When you start your first job or leave college, you’ll likely start contributing to a 401(k) or similar retirement account. But, as the best advice goes, it’s never too early to start investing.
But now you have kids, and you’re wondering, what if you gave that advice to your kids, even though they aren’t necessarily making money yet? well you can let your kids start investing before they earn any real income. This may pay off (both philosophically and literally) in the future as it can make your kids wise stewards of their money in adulthood.
But how do you do it? As it turns out, there are several ways to get your child up and running as quickly as possible.
Play games with money
All children love to play and schools use games to give important information to the minds of children. So why not do the same when it comes to investing?
For example, you can start with a basic computer or mobile device games that teach your kids how to add and deduct money, or you can pretend to shop with real coins. This is great for practicing their basic arithmetic and getting them used to adding and subtracting money.
As your kids get older, consider introducing them to games that require them to make investments. Again, computer or smartphone games are excellent for this. But you can also play the many money games that are suitable for children:
- money bag game
Alternatively, you can also create your own games with money. For example:
- Give your child a dollar. Then challenge them to a game by telling them you’ll give them $2 next Monday if they don’t spend their money within a week.
- Continue the game by giving your child more money to be more patient and see if they see the importance of investing naturally.
Learn the importance of saving
While it can be fun to play games, you should also give your children the importance of saving and not spend that much money. Sure, you can do this with some of the personal games mentioned above, but you can also teach them this lesson by pairing it with the things they want, like toys or movies.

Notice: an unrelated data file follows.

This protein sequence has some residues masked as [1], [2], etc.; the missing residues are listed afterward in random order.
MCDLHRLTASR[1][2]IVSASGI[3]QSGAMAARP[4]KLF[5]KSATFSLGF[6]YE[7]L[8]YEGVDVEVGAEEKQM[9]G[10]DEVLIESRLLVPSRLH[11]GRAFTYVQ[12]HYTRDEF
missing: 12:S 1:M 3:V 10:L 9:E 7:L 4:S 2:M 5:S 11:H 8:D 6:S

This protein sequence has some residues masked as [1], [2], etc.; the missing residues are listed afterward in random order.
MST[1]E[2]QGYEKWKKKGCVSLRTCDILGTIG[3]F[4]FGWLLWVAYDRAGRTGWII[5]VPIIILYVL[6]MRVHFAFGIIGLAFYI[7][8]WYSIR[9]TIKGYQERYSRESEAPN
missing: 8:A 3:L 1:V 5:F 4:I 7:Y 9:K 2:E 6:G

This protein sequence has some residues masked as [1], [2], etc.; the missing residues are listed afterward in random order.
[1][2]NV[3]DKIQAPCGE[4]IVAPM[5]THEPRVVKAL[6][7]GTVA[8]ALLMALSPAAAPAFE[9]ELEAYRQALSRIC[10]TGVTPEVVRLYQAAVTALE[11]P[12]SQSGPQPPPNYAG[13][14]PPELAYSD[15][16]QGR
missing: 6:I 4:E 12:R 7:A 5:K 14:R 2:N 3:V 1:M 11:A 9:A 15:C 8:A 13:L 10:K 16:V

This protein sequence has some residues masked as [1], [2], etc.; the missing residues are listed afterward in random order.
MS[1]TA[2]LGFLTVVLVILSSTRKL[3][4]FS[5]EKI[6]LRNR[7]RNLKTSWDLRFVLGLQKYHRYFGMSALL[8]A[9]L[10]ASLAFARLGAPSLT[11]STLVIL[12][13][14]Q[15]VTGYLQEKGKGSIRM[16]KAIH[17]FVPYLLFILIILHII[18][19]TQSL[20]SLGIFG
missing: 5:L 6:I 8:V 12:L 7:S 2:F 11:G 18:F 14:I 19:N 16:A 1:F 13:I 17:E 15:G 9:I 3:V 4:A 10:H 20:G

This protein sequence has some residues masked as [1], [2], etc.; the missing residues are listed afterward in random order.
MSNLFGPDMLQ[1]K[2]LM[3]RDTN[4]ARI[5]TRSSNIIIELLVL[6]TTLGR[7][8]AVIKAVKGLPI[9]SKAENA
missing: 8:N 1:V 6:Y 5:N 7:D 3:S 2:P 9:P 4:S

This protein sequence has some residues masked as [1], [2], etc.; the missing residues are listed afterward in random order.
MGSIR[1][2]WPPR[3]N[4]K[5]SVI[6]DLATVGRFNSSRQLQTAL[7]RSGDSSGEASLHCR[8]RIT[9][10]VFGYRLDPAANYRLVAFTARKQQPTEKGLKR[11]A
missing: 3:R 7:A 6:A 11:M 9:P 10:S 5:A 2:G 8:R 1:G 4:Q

Let’s say your child wants a new action figure or other toy from the store. However, they didn’t save enough money from birthdays or other sources to buy it.
Instead of buying the toy for your child, teach them the importance of saving by telling them they can buy it once they’ve saved enough money. You can then give them a small amount each week to watch their savings grow.
This provides two benefits at once: it teaches your kids about: savings and investments while also training them to be more patient.
If the item in question is particularly expensive, such as a new video game console, you can meet your kid in the middle by offering to pay half if they can save half the money they need. The details are up to you.
The bottom line is this: Teaching your kids about saving will help them understand the importance and usefulness of investing because it’s a more abstract concept to master.
Use illustrations to represent investment principles
Since investing can be a little difficult for many children to understand, especially in the younger years, consider using illustrations to show different investment principles in action.
During lectures, we teach adults to tell stories about money and investment principles using charts and tables. Unfortunately, these media are still a bit complicated for children. So instead you can create simple pictures, draw cartoon characters and make up stories where the characters are involved in investment situations.